The Associated Press
Thursday, September 13, 2007; 11:58 AM
YANGON, Myanmar -- The telephone line has been cut at the headquarters of Myanmar's top opposition party, the National League for Democracy, a party spokesman said Thursday.
The action, taken Wednesday, presumably at the behest of the military government, came as the junta has been facing the most sustained protests in a decade against its rule.
"We are a legal political party but we cannot perform legal party activities," said party spokesman Myint Thein.
Members of the party, headed by detained Nobel Peace Prize laureate Aung San Suu Kyi, have been active in the recent demonstrations.
The protests, triggered by a junta-ordered sharp increase in fuel prices, have continued since Aug. 19 despite the detention of more than 100 demonstrators and rough treatment of other participants.
The National League for Democracy is to hold its annual ceremony commemorating its founding on Sept. 27, but the current crackdown raises questions about whether it will be allowed to go ahead.
Several party members and pro-democracy activists still at large or in hiding have reported that their cell phone service has been cut since Monday in an attempt by the junta to curb the flow of information, Myint Thein said.
Several of the dissidents had given interviews over the past few weeks to opposition Myanmar media in exile, including the Democratic Voice of Burma, a shortwave radio station based in Norway, and Mizzima News, an online service based in India.
An official involved in telecommunications, speaking on condition of anonymity because he is not authorized to release such information, said more than 50 phones were affected by the security sweep.
Photos and videos of the recent demonstrations have been smuggled out to the exile media, which have sent their reports and images back by radio, satellite TV and the Internet.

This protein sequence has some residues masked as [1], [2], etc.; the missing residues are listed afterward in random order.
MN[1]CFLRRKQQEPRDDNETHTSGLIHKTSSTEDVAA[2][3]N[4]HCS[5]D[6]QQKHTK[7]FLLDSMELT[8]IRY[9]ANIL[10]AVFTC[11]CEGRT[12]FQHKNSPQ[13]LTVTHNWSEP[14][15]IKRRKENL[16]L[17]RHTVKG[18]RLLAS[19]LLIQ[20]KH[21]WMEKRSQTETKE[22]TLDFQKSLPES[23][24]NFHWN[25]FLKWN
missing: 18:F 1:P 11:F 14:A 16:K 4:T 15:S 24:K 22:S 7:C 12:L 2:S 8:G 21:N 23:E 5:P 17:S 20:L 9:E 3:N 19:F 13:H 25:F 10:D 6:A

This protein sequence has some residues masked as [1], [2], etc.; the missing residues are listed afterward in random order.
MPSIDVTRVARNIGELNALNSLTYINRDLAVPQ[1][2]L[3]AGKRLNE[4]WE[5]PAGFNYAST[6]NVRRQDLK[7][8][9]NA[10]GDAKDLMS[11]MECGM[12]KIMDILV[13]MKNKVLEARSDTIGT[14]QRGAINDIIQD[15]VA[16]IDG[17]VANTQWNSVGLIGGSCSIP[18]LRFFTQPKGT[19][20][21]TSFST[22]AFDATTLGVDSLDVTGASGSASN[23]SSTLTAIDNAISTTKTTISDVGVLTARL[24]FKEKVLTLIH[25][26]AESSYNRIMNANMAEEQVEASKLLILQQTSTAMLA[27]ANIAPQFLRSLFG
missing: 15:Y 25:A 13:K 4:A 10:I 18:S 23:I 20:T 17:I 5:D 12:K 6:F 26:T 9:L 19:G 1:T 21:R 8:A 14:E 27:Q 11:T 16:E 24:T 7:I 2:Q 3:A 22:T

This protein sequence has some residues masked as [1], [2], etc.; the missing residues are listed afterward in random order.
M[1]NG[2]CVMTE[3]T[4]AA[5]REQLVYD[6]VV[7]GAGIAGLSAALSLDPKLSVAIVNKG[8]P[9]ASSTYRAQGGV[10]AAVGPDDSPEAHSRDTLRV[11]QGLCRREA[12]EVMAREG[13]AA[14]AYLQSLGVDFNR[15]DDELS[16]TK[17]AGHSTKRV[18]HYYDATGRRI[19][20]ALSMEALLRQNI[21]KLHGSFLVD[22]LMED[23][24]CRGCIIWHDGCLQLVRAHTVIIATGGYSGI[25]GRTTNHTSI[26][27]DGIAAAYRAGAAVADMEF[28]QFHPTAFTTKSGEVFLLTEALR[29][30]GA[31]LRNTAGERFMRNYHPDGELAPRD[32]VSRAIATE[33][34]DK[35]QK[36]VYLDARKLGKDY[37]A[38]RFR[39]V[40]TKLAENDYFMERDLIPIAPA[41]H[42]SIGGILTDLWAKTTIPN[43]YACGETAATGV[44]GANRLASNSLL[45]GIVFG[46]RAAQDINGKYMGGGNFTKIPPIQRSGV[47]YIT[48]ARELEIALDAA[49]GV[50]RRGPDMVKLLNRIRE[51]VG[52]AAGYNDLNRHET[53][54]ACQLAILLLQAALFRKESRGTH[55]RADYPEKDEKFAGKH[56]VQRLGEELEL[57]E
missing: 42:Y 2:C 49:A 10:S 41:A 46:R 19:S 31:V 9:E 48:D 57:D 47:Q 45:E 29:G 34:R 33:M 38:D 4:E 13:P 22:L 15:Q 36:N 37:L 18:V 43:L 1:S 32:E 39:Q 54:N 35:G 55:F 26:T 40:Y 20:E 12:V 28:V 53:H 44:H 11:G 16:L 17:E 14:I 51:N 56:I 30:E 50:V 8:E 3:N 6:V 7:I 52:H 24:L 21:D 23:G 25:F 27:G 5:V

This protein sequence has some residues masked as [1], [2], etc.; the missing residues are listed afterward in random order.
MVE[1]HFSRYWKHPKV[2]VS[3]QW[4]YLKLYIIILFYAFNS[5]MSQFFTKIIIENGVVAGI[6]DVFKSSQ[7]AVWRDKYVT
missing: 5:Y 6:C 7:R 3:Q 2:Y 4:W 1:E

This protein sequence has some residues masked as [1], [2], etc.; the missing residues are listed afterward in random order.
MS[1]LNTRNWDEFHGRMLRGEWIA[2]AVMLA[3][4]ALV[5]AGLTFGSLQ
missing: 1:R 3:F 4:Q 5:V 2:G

Domestic media are tightly controlled by the junta and have little public credibility, so many people get their news from overseas.
The establishment of the foreign-based radio stations and use of the Internet have meant that information about the protests has flowed more widely and rapidly than during past challenges to the government.
Recently, however, Internet cafe operators have been ordered by authorities to report any customers who visit political Web sites.
On Tuesday, the junta arrested a man who staged a solo protest in Taunggok in the western state of Rakhine, according to Mizzima News and other exile media.
The man, Ko Soe Win, displayed a placard saying junta leader Senior Gen. Than Shwe should be excommunicated as a Buddhist and Suu Kyi should be released from house arrest, they said.
He was reportedly tried the same day and sentenced to four years in prison.
The junta is very sensitive to the possibility of the protests spreading among Buddhist monks.
In northern Myanmar last week, young monks _ angry at being beaten for protesting economic conditions _ temporarily took officials hostage, burned four vehicles and smashed a shop and a house belonging to junta supporters.
The government initially responded by tightening security around monasteries in major cities. But this week, in an evident attempt to improve its image, high-ranking officials have been making high-profile donations to Buddhist monasteries, according to the state-controlled press.